The Reno King takes pride in all aspects of the renovation process and wants to ensure you know what to look for when hiring the right company no matter how small or large your project may be.
#1. Trust your Gut!
We know it, you know it, everyone knows it. But how often did the hindsight 20/20 become the topic of conversation after your reno project faltered in whatever which way? There are plenty of good contractors out there that are honest, reliable, skilled & reasonably priced, so don't hire someone if your gut isn't sitting right; simply pick up the phone book, check craigslist or ask around for some recommendations and find the right company before your job turns into a nightmare.
#2. Check References!
I have many customers that I volunteered references to but instead of doing the extra work they just hired us as #1 rule was in place. Now of course they made the right decision, but no one can know how everything is going to go just by a gut feeling, and you need to assure that positive gut feeling through some imperative questions to their existing customers before you make your decision.
When you call the references you need to ask a few questions:
1) Were they clean & respectful?
2) Did they finish on time and on budget? If not, why?
3) Are you pleased with the quality of work?
4) Is there anything that you feel they could have done better?
5) Would you recommend them to your closest friends & family?
These answers will tell you what to expect. Some companies are just not good at estimating, but it doesn't mean they are bad contractors. If you are doing major renovations, then in the end you should always expect to pay more than the initial estimate as there are always surprises & unexpected tasks to get the job done right.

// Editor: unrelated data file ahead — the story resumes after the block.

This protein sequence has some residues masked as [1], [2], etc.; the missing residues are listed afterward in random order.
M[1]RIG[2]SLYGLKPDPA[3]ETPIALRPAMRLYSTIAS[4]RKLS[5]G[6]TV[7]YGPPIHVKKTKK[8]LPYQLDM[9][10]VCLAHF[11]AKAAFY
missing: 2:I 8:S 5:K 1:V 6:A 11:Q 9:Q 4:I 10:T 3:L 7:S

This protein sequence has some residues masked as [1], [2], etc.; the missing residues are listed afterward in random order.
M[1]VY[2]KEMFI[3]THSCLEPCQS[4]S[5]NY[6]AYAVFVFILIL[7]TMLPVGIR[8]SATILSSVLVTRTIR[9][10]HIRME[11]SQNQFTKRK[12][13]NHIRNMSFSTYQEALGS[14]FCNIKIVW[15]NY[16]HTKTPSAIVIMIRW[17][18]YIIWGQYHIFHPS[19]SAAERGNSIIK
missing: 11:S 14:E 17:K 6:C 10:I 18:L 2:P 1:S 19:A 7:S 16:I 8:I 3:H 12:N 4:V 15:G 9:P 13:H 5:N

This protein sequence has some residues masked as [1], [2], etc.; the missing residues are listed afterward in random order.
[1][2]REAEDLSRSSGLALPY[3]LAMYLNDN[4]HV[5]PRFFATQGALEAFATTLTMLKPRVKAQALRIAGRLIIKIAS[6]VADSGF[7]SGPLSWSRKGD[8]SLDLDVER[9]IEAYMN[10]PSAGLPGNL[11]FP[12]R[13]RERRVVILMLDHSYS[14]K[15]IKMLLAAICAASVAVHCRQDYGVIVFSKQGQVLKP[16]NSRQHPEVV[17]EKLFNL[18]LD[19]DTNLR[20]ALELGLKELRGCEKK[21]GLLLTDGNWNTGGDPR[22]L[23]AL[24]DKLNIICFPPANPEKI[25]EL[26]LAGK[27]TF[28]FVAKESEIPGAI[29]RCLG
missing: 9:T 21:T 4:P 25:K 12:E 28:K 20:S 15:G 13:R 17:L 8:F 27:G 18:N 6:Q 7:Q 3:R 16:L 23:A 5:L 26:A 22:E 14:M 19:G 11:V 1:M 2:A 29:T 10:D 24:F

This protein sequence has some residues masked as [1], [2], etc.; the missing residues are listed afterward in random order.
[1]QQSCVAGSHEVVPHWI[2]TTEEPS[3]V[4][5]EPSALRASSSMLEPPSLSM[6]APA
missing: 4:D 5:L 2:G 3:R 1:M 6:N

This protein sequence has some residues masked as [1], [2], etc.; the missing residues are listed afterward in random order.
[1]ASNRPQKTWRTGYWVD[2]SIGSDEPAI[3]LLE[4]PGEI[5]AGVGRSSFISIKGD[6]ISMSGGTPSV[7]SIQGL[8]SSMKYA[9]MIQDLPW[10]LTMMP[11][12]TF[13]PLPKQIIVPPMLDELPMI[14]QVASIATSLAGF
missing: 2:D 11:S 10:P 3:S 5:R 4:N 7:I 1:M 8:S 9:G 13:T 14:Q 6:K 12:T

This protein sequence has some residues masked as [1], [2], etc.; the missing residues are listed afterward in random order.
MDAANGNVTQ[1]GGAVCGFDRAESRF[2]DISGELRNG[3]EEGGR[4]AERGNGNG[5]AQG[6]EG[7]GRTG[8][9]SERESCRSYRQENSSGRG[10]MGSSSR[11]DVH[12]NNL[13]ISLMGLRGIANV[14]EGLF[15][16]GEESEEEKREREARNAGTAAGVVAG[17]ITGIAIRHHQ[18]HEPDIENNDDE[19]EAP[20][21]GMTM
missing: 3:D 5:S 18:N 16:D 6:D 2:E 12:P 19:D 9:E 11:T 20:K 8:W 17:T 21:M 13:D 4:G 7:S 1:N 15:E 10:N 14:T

#3. A Detailed Estimate
There are a lot of companies out there that will give free estimates, but some are done in 10 minutes on a napkin. This is not a joke and will save you many headaches if you treat this seriously. A detailed estimate is crucial as it lays all the cards on the table. You want to know every possible thing that is included especially if it's a fixed cost. If you signed a detailed estimate and a surprise comes up (which happens more than often) that wasn't accounted for on the estimate, then it's easy for your contractor to approach you, list the extra tasks, estimate the extra charges, fix it and move forward. But if you were simply given a verbal price and now he is bringing up extra costs associated with "extra work" who is to say he had accounted for surprises or not? So now you either pay him or you don't. If you do, and he is dishonest, then he gets away with extra money. If you don't, and he is truthful about the extras, then you have a ticked off contractor who is now looking for short cuts to make up for the lossed time, or will put your job further down the priority list.
Let's be honest. Everyone wants to save money and no one wants to pay more than they should. But if Rule #3 is satisfied, then the companies satisfying it will usually be priced in the middle or high, and the reason being they have taken every possible task (minus surprises) into account. They have spent the hours it takes to think through the job & draw up a proper estimate, where as the guy that throws a price out off a napkin in 10 minutes has missed many of the tasks and material it will take to complete the job, therefore is priced lower. If you hire the lower priced contractor on a fixed price and he has underestimated your job, then you are taking the risk of being low on the priority list, or short cuts being taken to make up for the loss. If you hire him by the hour, then I guarantee his cost will end up being the same as the mid to high guys, unless of course you got a skilled trade at a bargain rate, which doesn't happen often. My advice is to always revert back to Rule #3 and select a price from those guys.
#5. Licensed & Insurance